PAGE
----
The hardest yoga of my life…

Emelia Symington Fedy —  September 2, 2011 — Leave a comment

…was when I went home recently for a visit to my mama’s house. I grew up in a small farming town. Very hick. At a very young age I felt better than everyone else in my community. I remember being in the town parade and waving from the back of a flat-bed truck covered in hay with scarecrows sitting beside me, I think it was the local Buckerfield’s feed company that sponsored the truck and I sat in my rightful spot, above the crowd, removed, waving like the queen. Destined for more better.

Anyway, things haven’t changed much in my small town or my elitism around it. One night my mother invites me to her weekly yoga class, and as a social experiment and because she has lung cancer so she gets everything she wants now- I go.

It’s in the hall of the church I grew up in, where I was confirmed and where I served tea to old ladies.  A woman has set up a circle carpet on the linoleum. It is freezing in the huge hall. We wear jackets and a few of the woman have afghan blankets that I think look like smart ideas until I realize they are using them as yoga mats. We place our mats in a circle around a candle and we check-in. We sit in a circle and spend over 30 minutes talking about who we are and why we are here. I’m shocked at the candor of these strangers. An older woman talks about her need to reconnect to her body, a First Nations woman says she needs to get very quiet and deep within herself, a woman my age begins to cry because today is the anniversary of someone she loved dying and she is very sad.

I tell them that I am a yoga teacher from the city, I am here with my mom and I do yoga so I don’t go insane.

Remember neck rolls, remember shoulder shrugs, remember warming up. We do so many gentle twists I think I’m going to fall asleep. My brain is whirring around, I am making list after list of who I need to call tomorrow or else the world will end and then we get into baddha konasana. I look around and make a mental note that I am better than everyone in the room at baddha konasana and this feels good.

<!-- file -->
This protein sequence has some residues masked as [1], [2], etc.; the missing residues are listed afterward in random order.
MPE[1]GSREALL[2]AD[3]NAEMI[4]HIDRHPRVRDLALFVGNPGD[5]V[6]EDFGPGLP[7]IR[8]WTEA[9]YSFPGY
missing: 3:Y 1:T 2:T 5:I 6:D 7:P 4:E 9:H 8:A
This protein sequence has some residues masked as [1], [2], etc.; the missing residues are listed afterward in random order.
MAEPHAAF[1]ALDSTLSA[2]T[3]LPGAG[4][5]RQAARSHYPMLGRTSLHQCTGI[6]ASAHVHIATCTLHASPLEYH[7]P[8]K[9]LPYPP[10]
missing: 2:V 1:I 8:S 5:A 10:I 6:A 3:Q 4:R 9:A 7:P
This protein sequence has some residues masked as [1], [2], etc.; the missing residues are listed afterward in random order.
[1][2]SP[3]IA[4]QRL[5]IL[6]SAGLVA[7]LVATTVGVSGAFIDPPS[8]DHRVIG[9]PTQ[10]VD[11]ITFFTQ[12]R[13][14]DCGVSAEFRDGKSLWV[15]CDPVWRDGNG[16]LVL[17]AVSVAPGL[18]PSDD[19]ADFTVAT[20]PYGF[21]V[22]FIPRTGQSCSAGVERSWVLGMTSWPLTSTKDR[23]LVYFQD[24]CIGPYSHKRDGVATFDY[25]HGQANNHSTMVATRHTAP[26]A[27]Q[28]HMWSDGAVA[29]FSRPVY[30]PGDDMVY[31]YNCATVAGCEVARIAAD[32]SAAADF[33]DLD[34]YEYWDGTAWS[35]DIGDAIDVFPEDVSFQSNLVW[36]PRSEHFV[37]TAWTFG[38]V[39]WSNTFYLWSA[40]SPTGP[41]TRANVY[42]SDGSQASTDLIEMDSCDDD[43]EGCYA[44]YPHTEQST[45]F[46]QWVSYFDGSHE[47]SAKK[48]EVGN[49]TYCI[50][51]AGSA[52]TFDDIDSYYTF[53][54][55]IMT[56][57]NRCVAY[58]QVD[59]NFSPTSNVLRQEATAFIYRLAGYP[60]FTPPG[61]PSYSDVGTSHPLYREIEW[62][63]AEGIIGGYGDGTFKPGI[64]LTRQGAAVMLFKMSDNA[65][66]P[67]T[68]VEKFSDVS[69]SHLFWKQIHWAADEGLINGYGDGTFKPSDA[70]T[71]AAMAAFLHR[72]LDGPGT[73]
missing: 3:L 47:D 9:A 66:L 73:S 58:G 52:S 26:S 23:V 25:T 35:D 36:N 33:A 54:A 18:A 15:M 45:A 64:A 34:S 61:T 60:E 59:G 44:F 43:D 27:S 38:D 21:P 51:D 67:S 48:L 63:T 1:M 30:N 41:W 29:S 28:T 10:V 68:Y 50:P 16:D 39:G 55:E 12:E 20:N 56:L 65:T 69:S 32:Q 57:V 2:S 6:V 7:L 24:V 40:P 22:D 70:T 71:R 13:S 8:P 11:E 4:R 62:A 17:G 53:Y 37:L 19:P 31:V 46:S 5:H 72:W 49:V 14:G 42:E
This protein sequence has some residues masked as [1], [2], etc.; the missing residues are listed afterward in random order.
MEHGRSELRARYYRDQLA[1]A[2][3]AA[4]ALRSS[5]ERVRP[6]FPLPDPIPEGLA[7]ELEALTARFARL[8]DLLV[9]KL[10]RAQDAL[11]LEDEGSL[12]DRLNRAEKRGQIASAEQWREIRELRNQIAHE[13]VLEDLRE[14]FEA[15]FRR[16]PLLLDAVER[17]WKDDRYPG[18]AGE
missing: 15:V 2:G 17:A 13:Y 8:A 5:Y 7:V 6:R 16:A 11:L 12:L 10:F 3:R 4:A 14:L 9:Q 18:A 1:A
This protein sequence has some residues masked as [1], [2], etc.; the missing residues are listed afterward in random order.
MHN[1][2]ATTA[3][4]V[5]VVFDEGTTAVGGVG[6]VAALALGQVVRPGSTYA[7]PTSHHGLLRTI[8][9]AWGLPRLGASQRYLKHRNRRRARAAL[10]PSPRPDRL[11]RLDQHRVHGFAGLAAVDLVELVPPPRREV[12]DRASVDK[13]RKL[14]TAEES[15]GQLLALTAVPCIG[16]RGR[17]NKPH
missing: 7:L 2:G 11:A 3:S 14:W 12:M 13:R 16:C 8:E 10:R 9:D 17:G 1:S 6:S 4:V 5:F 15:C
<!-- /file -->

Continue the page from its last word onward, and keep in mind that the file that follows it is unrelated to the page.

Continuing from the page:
Again I am shocked! If I feel the impulse to win in church basement elder care yoga no wonder it’s so hard for me at my busy city studio. And how have I gotten so far away from the point that I would be sitting here thinking that? I am the person in the room with the most yoga experience, the deepest meditation practice and I am also the biggest bitch. The woman beside me takes child’s pose and starts to weep. God, since when have I allowed myself to do that or even had the impulse to weep uncontrollably.
So I do, I try.

Time is moving slowly, this is a slow class, sequencing is not something she has concern for, neither is flow. We are doing unrelated pose after the other, sitting down, standing up, why isn’t she making this more palatable for me? And since when did I start to notice these things? This woman is teaching me yoga properly, she is gauging the level of the class. She is doing her thing. We are staring into a candle flame. After a 30 minute Savasana and 20 minutes of meditation I am going completely squirley. I understand rest after getting my ass kicked with three back to back one minute Urdvas but this, I did not work for this, I do not deserve to rest.

I want to move, I want to sweat, I want to push things out of me that I don’t like. I don’t want to sit still in a circle of bumpkins who brought the pillows from their beds as bolsters.

She finally hits the gong and my eyes squeeze open. We do another check-out. We talk about how the practice was and what came up for us. The younger woman said while she was moving her body she forgot about her heartbreak, another woman said the pain in her hip is totally gone. They feel connected to themselves, they were still. Women age from 18-70 sitting in a circle talking about how glad they are to be sitting in that circle. And this teacher is making that happen, without her ego, without the best time slot, without the new yoga toes for your face, without music, without variations, she is spreading peace and I am humbled. When it was my time to talk I say, “I have meditated a lot and I still don’t experience a quiet mind, I don’t really expect to anymore”.

She looked at me and said, “I find doing way less than you think you need to do is a good place to start.”

I think about that and I don’t see how this is possible, if I do less, that means less will get done, and in fact I actually want more to get done. I have goals, dreams, aspirations, important things to accomplish to prove my worth. I want to be famous! I want to be rich! Less? That feels very counter intuitive.

But you know what, I sneaked a peek in her donations basket and that lady pulled in way more than the most popular teacher in Vancouver makes in a class at the top studio in the city. She was flush.

This was a yoga class.

Emelia Symington Fedy

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Emelia is a Social Acupuncturist. She needles in to the heart of the matter. Emelia works in theatre. She is a freelance radio producer, writer and storyteller. Her favorite quote at the moment is: "Live the light, spread the light, be the light." This is probably because she has a penchant for darkness.

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